Ghastly Surrealism of Yoshitaka Amano in Anime
August 12, 2009
There are plenty of online materials on Yoshitaka Amano, but not as much on anime designed/created by him. As well as recommending few titles that he had his hands on, this post will look at their screenshots and Amano’s stylistic elements that make his work, for me, ghastly surreal.
One can not talk about the characters of Amano without first mentioning their unique facial characteristics. It’s one of those melancholic faces that you can take one look and instantly recognise the Amano’s hands behind it. Their skins are so pale and white like a vampire, with lips firmly closed as if they have no need for words. One wonders if they are emotionless and lifeless, as their faces express no particularly strong emotions such as anger, fear or sadness. And yet their eyes are sharp and unfaltering, as if piercing through one’s soul. In the absence of emotion and life in their face, all the energy is focused around these silently menacing eyes, emanating that sense of ghastly melancholy. I think what Coleridge once said in his poem, The Rime of the Ancient Mariner best portrays Amano’s characters:
Her skin was as white as leprosy
The Night-mare Life-in-death was she
Who thicks man’s blood with cold
Amano openly admitted to have been influenced by Gustav Klimt and you can see his influence on Amano’s use of rich, decorative colours and textures. And yet Amano has found a different use for Klimt’s techniques. Whereas Klimt’s mixture of gold and lavish materials made his paintings vibrant and luxuriously dazzling, many of Amano’s designs in anime are like his watercolour illustrations, which I find it to be of more subdued and enchantingly ethereal tone.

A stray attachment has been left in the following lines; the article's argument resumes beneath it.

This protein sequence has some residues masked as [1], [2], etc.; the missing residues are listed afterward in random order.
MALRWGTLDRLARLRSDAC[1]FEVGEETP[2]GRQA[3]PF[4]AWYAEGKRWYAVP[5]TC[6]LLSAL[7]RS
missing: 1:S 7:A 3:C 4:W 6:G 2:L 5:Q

I also like his elegant wavy lines that seems to have been inspired from natural forms, such as tree roots and those long, flowing brushes, like how the architects Sullivan and Gaudi abstracted natural forms to shape their floral decorations and structural forms. One only needs to watch Angel’s Egg to see his absolutely captivating organic lines animated on screen.
Amano is a man of great imagination. Visions one only sees in dreams. He draws characters and objects, set or being transformed in an unexpectedly bizarre, but alluring manner. And that is in my opinion, the essence of surrealism: to be distrubed by confronting the unexpected (like an egg sprouting like a tree) and yet be allured by its seductive beauty. This is the ghastly surrealism in Amano’s works.
So if you have any fascination for Amano’s style, you may want to check out few titles mentioned in this post.